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My Ph.D. research in materials science and mechanics was entirely experimental with some MatLab coding to analyze the results and some image analysis through the image processing toolbox. However, in my 2 years postdoc with my Ph.D. supervisor, I am planning of carrying out computational simulations using Molecular dynamics and Finite element analysis. I have limited mathematical background (undergraduate 1,2,3rd years) and programming (undergrad, master's and through Coursera). Through self-study (books and online lectures), will it be possible to be proficient in these modeling tools and methods? Or has that ship sailed when I started the experimentalist path?

Has anyone followed this path in their career?

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    One of the outcomes of a PhD is that you have learned how to learn. So, time to learn some new things! – Jon Custer Aug 20 '20 at 0:21
  • I don't think you need any knowledge of mathematics or programming to conduct molecular dynamics or finite element analysis. It depends on which tools you wish to use and what problems you need to solve. I do not think you would learn much about good theoretical research by using such applied simulation tools. – Anonymous Physicist Aug 20 '20 at 5:36
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    Matter Modeling SE might be helpful for you – Thomas Aug 20 '20 at 8:06
  • Aren't computational simulations some kind of experimental research? – user151413 Aug 26 '20 at 9:17
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Actually, pioneers in a field have no other option but to learn from self study. So, yes, it is possible and there are others before you.

In fact, for non-pioneers it is easier than in the past since there are now resources that didn't exist in the past. You have named some of them. You no longer have to depend on yourself and obscure papers that are probably misleading.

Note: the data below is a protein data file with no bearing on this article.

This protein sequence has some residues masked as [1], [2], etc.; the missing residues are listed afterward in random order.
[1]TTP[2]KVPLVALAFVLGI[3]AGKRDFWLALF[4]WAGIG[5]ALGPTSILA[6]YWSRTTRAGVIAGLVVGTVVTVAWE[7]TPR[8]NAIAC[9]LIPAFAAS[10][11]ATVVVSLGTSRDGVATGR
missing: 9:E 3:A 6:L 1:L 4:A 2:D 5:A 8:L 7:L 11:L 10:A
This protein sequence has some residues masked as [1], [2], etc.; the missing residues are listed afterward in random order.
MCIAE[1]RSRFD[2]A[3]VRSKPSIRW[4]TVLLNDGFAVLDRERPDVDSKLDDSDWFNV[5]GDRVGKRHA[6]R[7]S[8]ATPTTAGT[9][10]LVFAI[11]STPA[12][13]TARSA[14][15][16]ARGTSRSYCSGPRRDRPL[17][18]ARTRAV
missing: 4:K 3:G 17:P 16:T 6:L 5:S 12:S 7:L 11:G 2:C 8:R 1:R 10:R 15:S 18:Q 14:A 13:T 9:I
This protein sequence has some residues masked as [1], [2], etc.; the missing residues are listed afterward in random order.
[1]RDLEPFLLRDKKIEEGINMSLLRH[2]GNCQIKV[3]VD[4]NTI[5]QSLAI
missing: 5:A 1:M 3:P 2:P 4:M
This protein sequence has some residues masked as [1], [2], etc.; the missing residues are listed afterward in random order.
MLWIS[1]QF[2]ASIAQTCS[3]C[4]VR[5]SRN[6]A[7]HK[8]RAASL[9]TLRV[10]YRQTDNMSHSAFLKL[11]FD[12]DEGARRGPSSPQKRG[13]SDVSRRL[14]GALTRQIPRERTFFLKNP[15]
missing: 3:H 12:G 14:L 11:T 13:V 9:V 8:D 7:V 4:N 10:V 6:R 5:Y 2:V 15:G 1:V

I assume that many of us here changed fields after their doctorate as I did.

But, a circle of collaborators or other contacts can be a big help in this so that you get some guidance. This is fairly easy if you hold an academic position at a place with, in your case, theoreticians.

  • Why the downvote? – user111388 Aug 19 '20 at 21:24
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Not at all! as @JonCuster has pointed out, one of the main goals of Ph.D. is to learn how to learn; you don't have to be schooled for every single skill.

Plus, I think you might even have an advantage over those who studied only theoretical. I wouldn't neglect the importance of the intuition gained from doing experiments. If you talk with people from a purely theoretical background, they don't even know how the experimentalists are experimenting with the system under study. That is why, in general, when their model doesn't work, they have no idea which of the assumptions that are being made are possibly failing.

Not an answer, but if I were you, I would go with OCW courses [mit, harward (see cs50), etc.] instead of that of websites such as coursera.

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Theoretical and experimental thinking is quite different. These are not just different topics, they are different worlds of thinking. That being said, some of the best scientists are proficient at both. There are experimentalists which are strong in theory and where experimental intuition guides them towards good theoretical approaches; and theoreticians which keep their feet on the ground by being aware of the experimental realities.

Your problem is not just learning the material, but actually learning the way of thinking and the language. My recommendation is to work closely with or inside a group that does the type of theory you are interested in, and you will see how well you can absorb this type of thinking.

It does not work for everybody, as both experimental and theoretical talent are quite different in character. But it's worth a try. However, I recommend to "go to school" in your new work, in the sense that, apart from doing the daily research you are expected to be productive in, you set yourself a hard self-study program with clear schedule/topics by which you make your way into the topic. E.g. as if you take a course of (say) 2-3 hours every day to just work through the textbook material, as if in class, until you "swim free" and become comfortable with the basics and more capable of moving freely through the literature.

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